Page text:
The only unavoidable backlight problem occurs when watching 3D, where the extra brightness required causes the backlight to throw out quite obvious light 'jets' in each corner during dark scenes. Samsung believes it can improve this problem, and we'll update this review if they do!

HD pictures look spectacularly crisp and detailed too, and unlike many LCD TVs, they suffer only relatively little with resolution loss over moving objects. Standard definition images are upscaled well too, with good sharpness and relatively little noise. Even poor-quality sources streamed from the internet usually end up looking passable once Samsung's scaling has done its work.

Supporting the UE55ES8000's mostly outstanding images is a respectably clean and smooth audio performance that improves on the thin and unconvincing audio generally heard from ultra-slim TVs. That said, there's no deep bass, and action scenes tend to sound pretty flat and thin - but no more so than on almost all other slimline TVs.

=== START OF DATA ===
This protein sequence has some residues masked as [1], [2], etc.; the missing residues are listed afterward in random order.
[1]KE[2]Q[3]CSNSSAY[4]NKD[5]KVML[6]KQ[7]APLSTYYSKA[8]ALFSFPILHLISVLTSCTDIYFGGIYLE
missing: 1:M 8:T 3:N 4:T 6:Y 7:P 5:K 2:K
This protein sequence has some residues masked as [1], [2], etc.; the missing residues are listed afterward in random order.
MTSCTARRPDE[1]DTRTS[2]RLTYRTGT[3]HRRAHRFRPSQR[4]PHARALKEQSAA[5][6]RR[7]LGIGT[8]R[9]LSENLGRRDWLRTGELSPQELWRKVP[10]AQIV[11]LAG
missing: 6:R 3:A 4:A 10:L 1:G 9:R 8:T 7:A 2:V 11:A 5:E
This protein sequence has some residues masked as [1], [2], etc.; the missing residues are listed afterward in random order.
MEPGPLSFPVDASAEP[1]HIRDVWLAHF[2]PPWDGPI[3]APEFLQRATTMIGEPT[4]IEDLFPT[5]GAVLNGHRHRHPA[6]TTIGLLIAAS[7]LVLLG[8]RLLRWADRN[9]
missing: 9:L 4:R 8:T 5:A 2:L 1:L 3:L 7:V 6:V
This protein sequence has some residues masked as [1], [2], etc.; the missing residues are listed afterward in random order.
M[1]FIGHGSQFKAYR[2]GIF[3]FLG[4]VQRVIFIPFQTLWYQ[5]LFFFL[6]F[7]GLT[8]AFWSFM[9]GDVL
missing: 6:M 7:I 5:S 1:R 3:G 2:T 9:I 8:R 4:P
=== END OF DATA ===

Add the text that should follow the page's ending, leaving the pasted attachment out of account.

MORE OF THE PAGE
While the UE55ES8000's sound might not be revolutionary, other aspects of it certainly are. Its online services and user interfaces, in particular, represent a real leap forward for Smart TV technology, while the introduction of dual-core processing takes Samsung's picture quality to a new level (once you've calmed its backlight down).

At £2,500 the UE55ES8000 may be beyond many people's budgets, but it's certainly an exceptionally strong statement of intent from a brand clearly hellbent on ruling the new Smart TV world.

5 stars

Essential info
Screen size: 55in
Screen technology: edge LED
3D ready: yes
Full HD resolution: yes
Online services: yes - Smart TV
Connections: four v1.4 HDMIs, two USBs, component video, D-Sub PC input, composite video input, RF input, RGB Scart, PC audio input, digital audio output, stereo audio input, headphone output
Dimensions (on stand): 1230.3mm(w) x 722.3mm(h) x 30.8(d)mm
Weight: 16.6kg